Astra Space (previously named Ventions) is developing a small payload orbital launch system and is competing in the DARPA Launch Challenge, which requires a demonstration of a quick response (30 days) to a request for the launch of a smallsat. While the company refuses to answer press queries, applications for launch and communications licenses provides some info on what they are doing:

The company carried out two suborbital launches from PSCA in 2019 but the rockets appeared to have problems shortly after liftoff. According to the FAA license, this year Astra will attempt three orbital flights from Pacific Spaceport Complex – Alaska (PSCA) on Kodiak Island. They may also do a flight from the commercial launch facility at Wallops Island but a separate FAA license will be required.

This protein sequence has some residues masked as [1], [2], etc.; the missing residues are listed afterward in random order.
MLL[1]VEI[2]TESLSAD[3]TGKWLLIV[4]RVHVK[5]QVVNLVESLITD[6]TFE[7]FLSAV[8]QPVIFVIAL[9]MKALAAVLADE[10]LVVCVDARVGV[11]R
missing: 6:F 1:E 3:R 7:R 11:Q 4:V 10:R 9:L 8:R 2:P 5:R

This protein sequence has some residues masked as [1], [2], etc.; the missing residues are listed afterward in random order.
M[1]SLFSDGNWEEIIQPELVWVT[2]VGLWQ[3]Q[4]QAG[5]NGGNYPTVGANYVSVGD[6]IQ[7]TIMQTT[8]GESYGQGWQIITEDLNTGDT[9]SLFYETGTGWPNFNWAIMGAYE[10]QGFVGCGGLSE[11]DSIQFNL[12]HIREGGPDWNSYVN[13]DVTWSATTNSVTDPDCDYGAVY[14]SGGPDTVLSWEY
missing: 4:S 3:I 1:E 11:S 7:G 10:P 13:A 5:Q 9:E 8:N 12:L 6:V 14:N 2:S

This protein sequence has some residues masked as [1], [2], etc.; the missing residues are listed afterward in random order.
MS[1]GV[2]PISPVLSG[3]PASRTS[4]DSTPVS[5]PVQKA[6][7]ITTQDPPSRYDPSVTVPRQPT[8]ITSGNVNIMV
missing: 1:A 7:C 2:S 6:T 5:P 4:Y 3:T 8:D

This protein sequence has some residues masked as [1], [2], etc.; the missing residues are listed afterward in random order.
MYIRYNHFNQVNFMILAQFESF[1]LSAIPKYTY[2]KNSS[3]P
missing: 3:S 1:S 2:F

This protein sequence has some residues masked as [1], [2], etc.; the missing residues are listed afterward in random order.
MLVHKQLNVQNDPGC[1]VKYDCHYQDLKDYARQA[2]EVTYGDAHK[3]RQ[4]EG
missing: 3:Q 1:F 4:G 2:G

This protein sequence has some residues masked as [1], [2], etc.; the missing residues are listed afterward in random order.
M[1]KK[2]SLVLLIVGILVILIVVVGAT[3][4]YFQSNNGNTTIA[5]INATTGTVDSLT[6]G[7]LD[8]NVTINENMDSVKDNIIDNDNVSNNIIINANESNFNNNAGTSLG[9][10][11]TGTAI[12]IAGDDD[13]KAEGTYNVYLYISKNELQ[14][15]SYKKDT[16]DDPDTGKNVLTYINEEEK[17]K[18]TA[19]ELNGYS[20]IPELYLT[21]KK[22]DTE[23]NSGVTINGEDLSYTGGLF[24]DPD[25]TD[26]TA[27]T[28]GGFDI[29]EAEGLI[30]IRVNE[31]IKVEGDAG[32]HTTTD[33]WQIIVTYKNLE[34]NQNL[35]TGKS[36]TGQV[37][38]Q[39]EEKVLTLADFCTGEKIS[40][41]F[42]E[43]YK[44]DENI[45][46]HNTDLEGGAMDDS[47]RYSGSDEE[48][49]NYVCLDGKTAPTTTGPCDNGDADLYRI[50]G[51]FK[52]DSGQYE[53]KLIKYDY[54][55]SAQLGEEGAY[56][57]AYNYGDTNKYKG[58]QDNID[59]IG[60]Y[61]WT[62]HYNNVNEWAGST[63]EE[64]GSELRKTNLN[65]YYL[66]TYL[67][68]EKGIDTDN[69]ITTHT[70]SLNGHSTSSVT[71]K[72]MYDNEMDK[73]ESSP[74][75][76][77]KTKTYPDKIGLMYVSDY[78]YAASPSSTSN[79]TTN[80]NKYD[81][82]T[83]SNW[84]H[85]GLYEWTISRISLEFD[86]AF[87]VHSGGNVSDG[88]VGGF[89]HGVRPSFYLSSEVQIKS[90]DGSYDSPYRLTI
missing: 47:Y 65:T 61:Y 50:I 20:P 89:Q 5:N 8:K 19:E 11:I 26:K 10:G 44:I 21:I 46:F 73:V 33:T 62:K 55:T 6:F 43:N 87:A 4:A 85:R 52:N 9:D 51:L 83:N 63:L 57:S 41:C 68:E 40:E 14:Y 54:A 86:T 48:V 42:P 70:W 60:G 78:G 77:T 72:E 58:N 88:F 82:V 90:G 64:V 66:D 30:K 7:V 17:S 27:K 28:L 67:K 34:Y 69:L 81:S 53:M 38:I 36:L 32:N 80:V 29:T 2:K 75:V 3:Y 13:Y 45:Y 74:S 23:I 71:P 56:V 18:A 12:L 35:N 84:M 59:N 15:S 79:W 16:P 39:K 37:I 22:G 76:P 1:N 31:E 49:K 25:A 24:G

** A compilation of recetn rocket news from Eric Berger: Rocket Report: SpaceX goes vertical, smallsat launch dates slip | Ars Technica

** SpaceX:

**** Falcon 9 booster (B1049.4) for Starlink 2 launch returns to port:

B1049 looks great!! We are a US disabled veteran run, non-profit video production company whose mission is to bring other disabled US Veterans to witness a launch, experience US Space History and become part of our report. Our nonprofit 501(c)(3) is 100% tax deductible, just go to our webpage which is merged with and find our Donate button. You can help change the life of a US Veteran. Thank You

[ Update: The group at offers a video scenes of the processing for the booster from the Starlink 2 launch: